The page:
Written by: Janette Marson
It is the very dream of drinks, the vision of sweet quaffings. The Bourbon and the mint are lovers. In the same land they live, on the same food they are fostered. The mint dips its infant leaf into the same stream that makes the bourbon what it is. The corn grows in the level lands through which small streams meander. By the brook-side the mint grows. As the little wavelets pass, they glide up to kiss the feet of the growing mint, the mint bends to salute them. Gracious and kind it is, living only for the sake of others. The crushing of it only makes its sweetness more apparent. Like a woman’s heart, it gives its sweetest aroma when bruised. Among the first to greet the spring, it comes. Beside the gurgling brooks that make music in the pastures it lives and thrives. – J. Soule Smith, The Mint Julep: The Very Dream of Drinks, 1949
Interesting Fact! Did you know that the invention of the straw was developed because Marvin Stone was dissatisfied with the way his Mint Julep tasted when using the natural rye grass “straw” of the 1800’s?
The following recipe is taken from “Out of the Kentucky Kitchen” by Marion Flexner, 1949.
1 or 2 ounces of Kentucky bourbon whiskey
1 T chopped mint leaves
1 T water
1 t sugar, or more to taste
Shaved or crushed ice to fill each cup
1 small bunch of fresh mint
2 straws, cut short
Place sugar and chopped mint in a small crockery bowl. Bruise the leaves well with a muddler or the back of a wooden spoon, until the mixture forms a paste. Add water and continue stirring. There should be a thick green syrup by this time. now you are ready for the Bourbon. Fill the julep cup half full of crushed or shaved ice. Add the mint syrup and the Bourbon. Fill the cup or glass with crushed ice. Slip the bunch of mint into the ice, and beside it the straws. They should be no taller than the mint. Lift the cups onto a tray, being careful not to touch the sides with the fingers, and put them into the refrigerator to frost. This will take from one to one and a half hour. Serve at once. this appears to be a most innocuous concoction, but it has a potent kick, as anyone who has tasted it for the first time can testify. it should be sipped slowly and not tossed off at a gulp.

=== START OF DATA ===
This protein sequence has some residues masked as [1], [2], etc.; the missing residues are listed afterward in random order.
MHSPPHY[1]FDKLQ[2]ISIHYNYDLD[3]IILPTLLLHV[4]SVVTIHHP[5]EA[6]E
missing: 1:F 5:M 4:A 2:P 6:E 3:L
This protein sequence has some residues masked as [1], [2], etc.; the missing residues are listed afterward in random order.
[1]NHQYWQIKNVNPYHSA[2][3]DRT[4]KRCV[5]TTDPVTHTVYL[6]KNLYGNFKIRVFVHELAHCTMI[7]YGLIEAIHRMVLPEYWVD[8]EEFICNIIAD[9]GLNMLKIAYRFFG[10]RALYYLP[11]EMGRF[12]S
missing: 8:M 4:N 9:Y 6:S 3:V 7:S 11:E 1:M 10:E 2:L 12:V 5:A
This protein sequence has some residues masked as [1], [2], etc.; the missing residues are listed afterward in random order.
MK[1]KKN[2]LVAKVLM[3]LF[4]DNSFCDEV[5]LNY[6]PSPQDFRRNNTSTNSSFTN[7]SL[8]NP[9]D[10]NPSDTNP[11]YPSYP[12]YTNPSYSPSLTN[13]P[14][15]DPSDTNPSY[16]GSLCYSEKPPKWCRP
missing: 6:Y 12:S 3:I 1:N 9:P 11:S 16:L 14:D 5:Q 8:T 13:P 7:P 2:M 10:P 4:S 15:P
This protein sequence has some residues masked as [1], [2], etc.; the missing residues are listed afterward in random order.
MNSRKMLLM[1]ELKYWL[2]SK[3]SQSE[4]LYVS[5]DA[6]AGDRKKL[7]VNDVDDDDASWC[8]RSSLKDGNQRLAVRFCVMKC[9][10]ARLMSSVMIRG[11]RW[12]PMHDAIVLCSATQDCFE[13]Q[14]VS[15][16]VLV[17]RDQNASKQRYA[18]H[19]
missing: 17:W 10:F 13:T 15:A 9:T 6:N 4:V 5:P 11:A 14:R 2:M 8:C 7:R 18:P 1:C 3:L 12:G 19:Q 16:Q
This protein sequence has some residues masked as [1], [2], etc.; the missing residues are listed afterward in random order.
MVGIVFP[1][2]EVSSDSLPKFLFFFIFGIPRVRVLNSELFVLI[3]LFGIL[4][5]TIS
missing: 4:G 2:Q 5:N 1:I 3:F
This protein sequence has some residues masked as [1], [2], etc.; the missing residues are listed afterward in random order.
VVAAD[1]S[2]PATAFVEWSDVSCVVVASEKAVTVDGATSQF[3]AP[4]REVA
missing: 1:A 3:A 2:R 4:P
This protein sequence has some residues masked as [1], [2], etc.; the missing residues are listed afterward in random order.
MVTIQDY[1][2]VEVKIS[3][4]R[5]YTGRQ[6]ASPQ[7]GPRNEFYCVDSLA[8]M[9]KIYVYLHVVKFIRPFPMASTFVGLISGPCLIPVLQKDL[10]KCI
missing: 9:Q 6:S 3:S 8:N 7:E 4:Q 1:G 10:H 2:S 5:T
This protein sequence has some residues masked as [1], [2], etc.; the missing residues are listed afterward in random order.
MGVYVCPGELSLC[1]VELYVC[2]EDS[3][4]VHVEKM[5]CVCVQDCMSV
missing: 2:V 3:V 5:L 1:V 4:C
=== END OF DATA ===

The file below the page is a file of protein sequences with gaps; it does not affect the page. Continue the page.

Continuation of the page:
NOTE: A silver julep cup is preferable for making this famous Kentucky drink, although it is by no means essential. A frosty outside is the sign of a truly well-made libation. If you are lucky enough to own such heirlooms, chill the cups thoroughly before mixing the juleps. Glass tumblers may be substituted for silver cups if necessary – they will not frost however & you will not get an authentic experience.